2012 ASCP Annual Meeting Wins Media Jackpot
Monday, December 03, 2012
| Ossama Tawfik, MD, PhD, FASCP
Having one’s research study selected for presentation at the 2012 ASCP Annual Meeting offers enough validation for most researchers. But when the media grabs hold of the story and runs it nationally, that’s akin to winning the lottery for some scholars.
“I was totally shocked by the barrage of news coverage,” says Jay Bullard, MS, MT(ASCP)SI, Senior Research Assistant and Manager of the Microbial Forensics Research Laboratory at Oklahoma State University (OSU) Center for Health Sciences, Tulsa, Okla. He presented his team’s research about the potential impact that germs found on infant pacifiers may have on the health of the young children who use them.
His colleague, principal co-investigator R. Thomas Glass, DDS, PhD, Professor of Forensic Sciences, Pathology and Dental Medicine at OSU, was interviewed by TIME, NBC News, HealthDay, WebMD, National Public Radio’s Boston affiliate, USNews.com, Clinical Lab Products, IVillage, and Yahoo! Health. “We were hoping we could get interest and enthusiasm, but this is a lot more than we anticipated,” Mr. Bullard says.
“I love what I do. Rewards don’t come that often in a way that people are going to say, ‘Wow! This is really interesting research!’ That is the ultimate compliment.”
—Ossama Tawfik, MD, PhD, FASCP
Although the 2012 ASCP Annual Meeting ended a month ago, its impact continues to soar as a result of ongoing publicity and media stories it has generated, especially regarding the scientific research presented. This year’s ASCP Annual Meeting resulted in more than 420 news articles and broadcast segments that reached more than 45 million people—far greater than in previous years.
While ASCP has always promoted its Annual Meetings to the media, this year it added a new strategy that paid off handsomely. In the four months before the Annual Meeting, ASCP’s communications staff reviewed the scientific abstracts submitted for presentation and selected several that appeared to have broad public appeal. The communication staff worked with the abstracts’ researchers to develop news releases to pitch to the trade and consumer media, and discovered that the media also had an exceptionally hungry appetite to cover the latest scientific research that was unveiled.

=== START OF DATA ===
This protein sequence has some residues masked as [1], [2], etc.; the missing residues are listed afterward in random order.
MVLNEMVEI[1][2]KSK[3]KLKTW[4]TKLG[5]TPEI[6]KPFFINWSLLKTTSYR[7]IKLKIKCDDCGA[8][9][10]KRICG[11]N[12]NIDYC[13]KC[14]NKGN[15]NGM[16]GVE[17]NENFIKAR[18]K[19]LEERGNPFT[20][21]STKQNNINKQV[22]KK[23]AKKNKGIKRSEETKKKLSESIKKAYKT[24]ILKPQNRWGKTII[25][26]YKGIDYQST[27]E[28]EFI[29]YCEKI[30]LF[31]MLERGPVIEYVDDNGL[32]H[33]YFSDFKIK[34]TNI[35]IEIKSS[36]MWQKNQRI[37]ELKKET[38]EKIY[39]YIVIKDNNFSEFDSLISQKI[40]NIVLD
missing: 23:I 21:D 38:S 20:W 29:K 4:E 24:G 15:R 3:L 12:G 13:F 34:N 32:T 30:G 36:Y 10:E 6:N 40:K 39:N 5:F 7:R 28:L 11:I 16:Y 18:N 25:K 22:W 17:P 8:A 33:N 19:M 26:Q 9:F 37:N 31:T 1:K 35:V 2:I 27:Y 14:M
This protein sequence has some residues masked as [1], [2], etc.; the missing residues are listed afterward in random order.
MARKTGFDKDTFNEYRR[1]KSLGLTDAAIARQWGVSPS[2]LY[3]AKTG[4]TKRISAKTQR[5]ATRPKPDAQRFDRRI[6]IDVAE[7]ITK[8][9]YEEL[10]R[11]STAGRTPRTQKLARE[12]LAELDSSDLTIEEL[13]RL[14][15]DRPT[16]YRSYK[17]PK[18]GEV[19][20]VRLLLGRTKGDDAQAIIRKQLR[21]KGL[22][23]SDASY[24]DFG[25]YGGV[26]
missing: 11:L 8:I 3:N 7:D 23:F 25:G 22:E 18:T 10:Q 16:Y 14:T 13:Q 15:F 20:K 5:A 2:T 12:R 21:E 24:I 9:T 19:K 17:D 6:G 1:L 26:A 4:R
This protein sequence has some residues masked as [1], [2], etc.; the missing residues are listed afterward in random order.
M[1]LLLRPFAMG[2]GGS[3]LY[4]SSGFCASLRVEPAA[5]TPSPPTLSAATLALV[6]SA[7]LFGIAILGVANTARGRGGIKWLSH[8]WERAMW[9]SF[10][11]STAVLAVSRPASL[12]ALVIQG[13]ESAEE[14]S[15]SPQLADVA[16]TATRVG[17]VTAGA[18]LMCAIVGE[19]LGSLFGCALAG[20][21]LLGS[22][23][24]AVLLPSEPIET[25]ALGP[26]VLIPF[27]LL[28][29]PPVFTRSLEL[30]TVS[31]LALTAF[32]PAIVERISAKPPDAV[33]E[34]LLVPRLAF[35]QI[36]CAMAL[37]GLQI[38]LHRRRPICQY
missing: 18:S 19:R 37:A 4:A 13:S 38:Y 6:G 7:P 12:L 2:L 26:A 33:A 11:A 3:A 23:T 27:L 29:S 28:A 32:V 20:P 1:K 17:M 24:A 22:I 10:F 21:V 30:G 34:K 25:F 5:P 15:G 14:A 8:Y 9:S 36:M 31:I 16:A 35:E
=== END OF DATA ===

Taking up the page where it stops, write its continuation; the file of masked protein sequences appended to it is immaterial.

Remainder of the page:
| Samir Aleryani, PhD, MT(ASCP), CLS (NCA)
A study about health issues that add to the risk of Vitamin D deficiency was covered by HealthDay, MSN.com, Medline Plus, USNews.com, IVillage, and 30 other news and medical websites. An announcement about the study was also translated into Arabic and posted in the Health King Abdulla bin Abdulaziz Encyclopedia for health information, the only and largest encyclopedia for Arabic speakers that reaches 400 million readers.
“It was great just to have ASCP post information about our study on its website,” says Samir Aleryani, PhD, MT(ASCP), Assistant Professor in the Department of Pathology, Microbiology, and Immunology at Vanderbilt University School of Medicine, Nashville, Tenn. “We were so pleased that ASCP looked into this study because it touches every human being. It’s important to get the message across.”
Another study, which suggested physicians can determine if a woman has an aggressive form of breast cancer by testing the level of a protein in lymph node tumors outside the breast, was covered by Clinical Lab Products, and will appear in an upcoming issue of Human Pathology and as the cover story in the January 2013 issue of MLO.
For Ossama Tawfik, MD, PhD, FASCP, Pathologist at the University of Kansas Medical Center, Kansas City, Kan., the real reward he derives from his work is in knowing that he might make a diagnosis that has a positive impact on a patient’s life.
Of the media attention, he says, “I love what I do. Rewards don’t come that often in a way that people are going to say, ‘Wow! This is really interesting research!’ That is the ultimate compliment.”
For more information about the oral abstracts presented at the 2012 ASCP Annual Meeting, click here.